easyJet, however, is a much nimbler, more flexible and a more far efficient operator than Air France. While an increasing LCC presence in France was never good news for Air France, compounding the French carrier’s problem is easyJet’s new corporate market strategy, which means the two airlines now broadly pursue the same travel segments, leisure and corporate. easyJet’s further push into France will intensify competition for the higher yielding corporate sector, Air France’s bread and butter, in addition to the leisure segment. The key point of differentiation is that easyJet boasts a far lower cost base that Air France and will therefore be able to price far more aggressively.
It remains to be seen whether Air France can successfully pass through cost savings – something that is notoriously difficult to do in France – that will lower its cost base by 15%. Even if Air France achieves the stated level of cost savings, it is still not nearly sufficient to allow it to compete effectively against LCCs. easyJet enjoys a 58% short-haul cost-per-seat advantage over the French carrier, according to Deutsche Bank.
The LCC has been busy rolling out a whole new corporate sales force across Europe, designed to infiltrate the corporate travel machines and to make its business traveller product more appealing. Air France currently has a lock on France’s short-haul corporate travel market, in both the point-to-point and feeder markets. It is the former corporate travel category that easyJet will be eyeing keenly. Corporate traffic has been a standout revenue generator for easyJet with the numbers of its passengers travelling on business increasing 20% in the quarter ended 30-Jun-2011.
Given the inexorable rise of LCCs across Europe, it was only a matter of time before France, a full-service enclave in a sea of low-cost carriers, would start to loosen regulatory laws and allow further LCC penetration. France’s comparatively low level of low-cost services, which offers far more scope for LCC growth, and massive tourist market ensures France will remain highly fertile grounds for the sector.
Air France, whose market share has hitherto been protected by the French government, has been given sufficient time to create a plan of how to cope with the inevitable increase in LCC competition. And if there were any clue as what is required to prosper in intra-European short-haul markets, Air France’s decision to transform its regional operations into a business that more or less mirrors the low-cost model, is a telling sign.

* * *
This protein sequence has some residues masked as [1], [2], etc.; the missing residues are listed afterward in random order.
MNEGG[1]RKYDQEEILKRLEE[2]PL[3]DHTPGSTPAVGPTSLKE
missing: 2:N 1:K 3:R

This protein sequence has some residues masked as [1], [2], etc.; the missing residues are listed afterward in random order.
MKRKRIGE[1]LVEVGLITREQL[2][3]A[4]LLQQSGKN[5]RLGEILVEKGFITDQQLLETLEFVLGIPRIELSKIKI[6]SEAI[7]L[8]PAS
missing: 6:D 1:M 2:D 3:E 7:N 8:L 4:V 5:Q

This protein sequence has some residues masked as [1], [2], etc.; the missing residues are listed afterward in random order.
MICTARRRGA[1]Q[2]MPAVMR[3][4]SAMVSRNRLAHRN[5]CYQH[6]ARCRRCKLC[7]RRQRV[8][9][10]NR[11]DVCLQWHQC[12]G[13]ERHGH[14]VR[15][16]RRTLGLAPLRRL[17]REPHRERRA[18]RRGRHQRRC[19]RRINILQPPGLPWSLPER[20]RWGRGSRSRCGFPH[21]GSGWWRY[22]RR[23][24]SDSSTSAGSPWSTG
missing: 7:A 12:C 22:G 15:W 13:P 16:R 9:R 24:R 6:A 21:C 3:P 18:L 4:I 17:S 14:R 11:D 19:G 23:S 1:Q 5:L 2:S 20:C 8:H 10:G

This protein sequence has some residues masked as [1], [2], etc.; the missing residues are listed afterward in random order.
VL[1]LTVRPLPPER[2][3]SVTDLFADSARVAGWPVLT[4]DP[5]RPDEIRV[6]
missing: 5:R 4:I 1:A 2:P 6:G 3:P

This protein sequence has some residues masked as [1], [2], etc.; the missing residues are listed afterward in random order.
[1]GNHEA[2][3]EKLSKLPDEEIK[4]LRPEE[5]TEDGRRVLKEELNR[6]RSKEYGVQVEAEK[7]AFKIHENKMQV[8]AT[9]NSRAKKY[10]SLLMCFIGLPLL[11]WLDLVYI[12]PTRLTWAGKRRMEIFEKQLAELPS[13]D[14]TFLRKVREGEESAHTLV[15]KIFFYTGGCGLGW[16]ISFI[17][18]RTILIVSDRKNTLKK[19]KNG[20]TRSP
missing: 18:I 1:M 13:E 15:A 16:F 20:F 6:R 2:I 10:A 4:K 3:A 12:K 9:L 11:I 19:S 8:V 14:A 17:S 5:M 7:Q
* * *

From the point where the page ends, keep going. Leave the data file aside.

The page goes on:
Air France will seek to avoid what has happened to Iberia. The Spanish flag is another traditional, full-service operator, but is one whose short-haul operations have fallen spectacularly due to ever-expanding low-cost competition. Iberia’s response has been haphazard, with an LCC subsidiary (which ultimately folded into Vueling, giving Iberia a 46% stake in the Barcelona-based LCC), an attempt to outsource short-haul capacity to Vueling, which has also failed. Now, Iberia is once again launching an LCC offshoot to take over its short-haul network, this time with the support of parent IAG and hopefully, a clearer, more defined strategy.
easyJet’s move to bolster its regional French operations, despite Air France’s restructure of its own, is not good news for the French flag. Despite Air France’s admirable determination to restructure its business to allow it to better compete in a new reality, it appears that reality might arrive sooner than the Air France anticipated. easyJet is just one of the more efficient operators looking at taking a slice of Air France’s dominance of the French market. Ryanair, ever hungry for growth, will have similar ambitions, although is unlikely to target the corporate sector with the same vigour easyJet will. Vueling is diversifying away from the Spanish market and at the top of its list is expansion in France, where it already has a base at Toulouse and a growing presence at Paris Orly. The LCC’s are unlikely to be deterred by Air France’s plan to compete against them at their own game, as easyJet has noted, “it's very difficult, if not impossible, for a legacy carrier to reinvent itself as a low-cost carrier”.